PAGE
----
Growing Taste for Mediterranean

March 5, 2013

Inside a refurbished two-story warehouse in Paterson’s down-at-the-heels Bunker Hill area, a homegrown company is riding the nation’s wave of enthusiasm for Mediterranean cuisine.

Workers dressed in white overalls operated a mechanized production line Wednesday morning, mixing, cutting and shaping fillo — a paper-thin dough made by Kontos Foods that is used to make Greek or Middle Eastern pastries.

The production line, which was opened about a month ago, is the latest move in a steady expansion by family-owned Kontos, which in recent years has included buying its leased manufacturing and distribution facility, expanding the building and buying another one to house the fillo dough operation.

The projects were backed by the New Jersey Economic Development Authority, which issued bonds that were acquired by TD Bank. The two property acquisitions, the purchase of machinery and equipment, and related expenses cost $11.5 million, according to EDA records.

And despite the fact that the company added a second floor to double the size of the latest acquisition to 45,000 square feet, the expansion is still not enough, said Warren Stoll, the company’s marketing director.

“This was pretty much maxed out the day we started,” said Stoll, as he showed off the refurbished building with Steve Kontos, company vice president and a co-founder.

“We are working 24 hours a day to fill orders for Singapore, Taiwan, Korea and China,” Kontos said. He said the company added a second floor to the building, rather than develop the parking lot, so that it would still have space to expand there in the future.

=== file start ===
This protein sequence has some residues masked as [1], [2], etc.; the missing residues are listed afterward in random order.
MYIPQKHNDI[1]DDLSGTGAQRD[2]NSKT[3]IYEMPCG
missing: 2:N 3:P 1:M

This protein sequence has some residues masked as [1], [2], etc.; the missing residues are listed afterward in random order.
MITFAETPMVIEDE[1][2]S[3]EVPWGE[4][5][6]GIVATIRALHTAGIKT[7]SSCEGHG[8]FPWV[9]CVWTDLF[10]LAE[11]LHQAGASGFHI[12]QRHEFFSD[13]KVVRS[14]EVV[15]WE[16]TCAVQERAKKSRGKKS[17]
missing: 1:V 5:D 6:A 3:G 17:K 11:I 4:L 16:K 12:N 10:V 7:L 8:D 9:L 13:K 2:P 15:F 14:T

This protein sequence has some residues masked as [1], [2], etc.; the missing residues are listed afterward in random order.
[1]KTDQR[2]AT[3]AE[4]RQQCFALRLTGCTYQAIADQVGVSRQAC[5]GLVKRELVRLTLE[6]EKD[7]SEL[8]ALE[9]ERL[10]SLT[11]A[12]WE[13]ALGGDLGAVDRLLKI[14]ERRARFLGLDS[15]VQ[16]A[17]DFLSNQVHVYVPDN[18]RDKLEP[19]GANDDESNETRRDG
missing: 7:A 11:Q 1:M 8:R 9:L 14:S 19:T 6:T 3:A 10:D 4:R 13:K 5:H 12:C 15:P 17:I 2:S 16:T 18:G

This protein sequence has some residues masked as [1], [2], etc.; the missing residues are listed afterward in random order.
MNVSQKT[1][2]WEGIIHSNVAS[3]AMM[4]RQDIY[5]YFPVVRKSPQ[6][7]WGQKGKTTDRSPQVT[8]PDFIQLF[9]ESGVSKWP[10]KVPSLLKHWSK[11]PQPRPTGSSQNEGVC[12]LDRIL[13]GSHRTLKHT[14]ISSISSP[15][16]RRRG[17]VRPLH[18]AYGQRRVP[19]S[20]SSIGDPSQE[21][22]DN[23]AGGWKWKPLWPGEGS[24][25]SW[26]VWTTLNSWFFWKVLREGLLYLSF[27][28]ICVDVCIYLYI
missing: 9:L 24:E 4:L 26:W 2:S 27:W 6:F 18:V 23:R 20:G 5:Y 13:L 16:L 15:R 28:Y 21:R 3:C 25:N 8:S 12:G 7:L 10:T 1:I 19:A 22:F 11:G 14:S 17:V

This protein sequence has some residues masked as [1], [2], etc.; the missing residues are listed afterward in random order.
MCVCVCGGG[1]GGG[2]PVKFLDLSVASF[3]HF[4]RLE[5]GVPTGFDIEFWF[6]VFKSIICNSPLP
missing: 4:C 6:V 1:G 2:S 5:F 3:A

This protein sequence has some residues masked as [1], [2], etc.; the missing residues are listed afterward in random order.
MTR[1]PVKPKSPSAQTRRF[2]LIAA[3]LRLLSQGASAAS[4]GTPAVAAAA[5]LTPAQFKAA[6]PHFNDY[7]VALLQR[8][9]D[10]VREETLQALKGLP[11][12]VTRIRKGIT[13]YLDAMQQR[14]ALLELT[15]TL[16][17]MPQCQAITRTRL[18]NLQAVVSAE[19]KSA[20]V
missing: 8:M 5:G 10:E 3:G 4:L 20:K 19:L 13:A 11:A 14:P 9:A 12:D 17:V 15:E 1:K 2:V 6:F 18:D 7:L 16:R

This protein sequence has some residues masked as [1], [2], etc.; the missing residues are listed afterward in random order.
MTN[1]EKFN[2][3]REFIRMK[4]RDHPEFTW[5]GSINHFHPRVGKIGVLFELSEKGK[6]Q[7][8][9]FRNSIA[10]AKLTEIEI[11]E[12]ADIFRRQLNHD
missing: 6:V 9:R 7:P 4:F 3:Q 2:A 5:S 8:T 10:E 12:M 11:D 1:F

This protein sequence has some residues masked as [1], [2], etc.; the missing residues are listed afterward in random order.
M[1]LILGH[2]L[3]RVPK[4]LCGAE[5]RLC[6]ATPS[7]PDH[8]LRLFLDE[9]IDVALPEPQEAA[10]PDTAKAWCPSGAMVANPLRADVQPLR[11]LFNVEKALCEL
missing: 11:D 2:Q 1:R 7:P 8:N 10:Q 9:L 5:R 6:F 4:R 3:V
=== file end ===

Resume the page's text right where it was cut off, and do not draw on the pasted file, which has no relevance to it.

The company was started in 1987 by Kontos and his father, Evris, at the time making pita bread. It now has 200 employees, 10 of whom were added when the new facility was opened. And the product line has since expanded to include 50 bread products, as well as yogurts, crepes, wraps and other items sold nationwide through retail outlets and to restaurants and hotels.

While the expansion is driven in part by growing name recognition for Kontos products, another key factor is the rising interest among American consumers in Mediterranean foods, Stoll said.

Darren Tristano, executive vice president for Technomic, a Chicago-based food industry research company, said the increased interest in Mediterranean foods can be seen in the rise of Greek-concept franchises, such as Little Greek and Hungry Greek in Florida, and the Garbanzo Mediterranean Grill chain, which is soon to open a restaurant in Florham Park. In New Jersey, the It’s Greek to Me chain now has 10 restaurants, six of them in Bergen or Passaic counties.

“The second important indicator is the health and wellness trend,” in which Mediterranean food is perceived by consumers to be healthy, Tristano said. “These Mediterranean-style foods are designed for healthfulness, for lower calorie counts and are generally fresh in nature.”

Olive Garden stocks Sam’s Club shelves with dressing, cheese

May 11, 2012

By Sandra Pedicini, Orlando Sentinel, April 25, 2012

 Olive Garden’s Italian salad dressing and shredded cheese are now for sale in Sam’s Club stores across the country.

The Italian chain, owned by Orlando-based Darden Restaurants, said Wednesday the products will be sold at Sam’s Club stores exclusively for a year. Darden, which also owns Red Lobster and LongHorn Steakhouse, will study sales results before determining whether to expand its new grocery business.

 It’s a chance “to extend the brand beyond the four walls of the restaurant,” Darden spokesman Rich Jeffers said.

But don’t expect to buy breadsticks or chicken parmesan anytime soon. Darden says it would have difficulty re-creating the quality of its restaurant meals in frozen entrees, so it would stick with basic items such as the dressing and cheeses made by outside companies but marketed under the Olive Garden brand under a licensing deal.

T. Marzetti, which sells its own products in grocery stores, also makes the Olive Garden dressing. Lotito Foods produces the cheese blend.

Locally, a two-pack of 20-ounce Italian dressing bottles sells for $6.98. The 14-ounce, refrigerated blend of asiago, parmesan, romano and provolone cheeses carries a price tag of $7.98.

Olive Garden, which has already sold dressing in its restaurants for a decade, also will sell mozzarella and parmigiano-reggiano cheese in select Sam’s Club stores. Those will include some in Central Florida.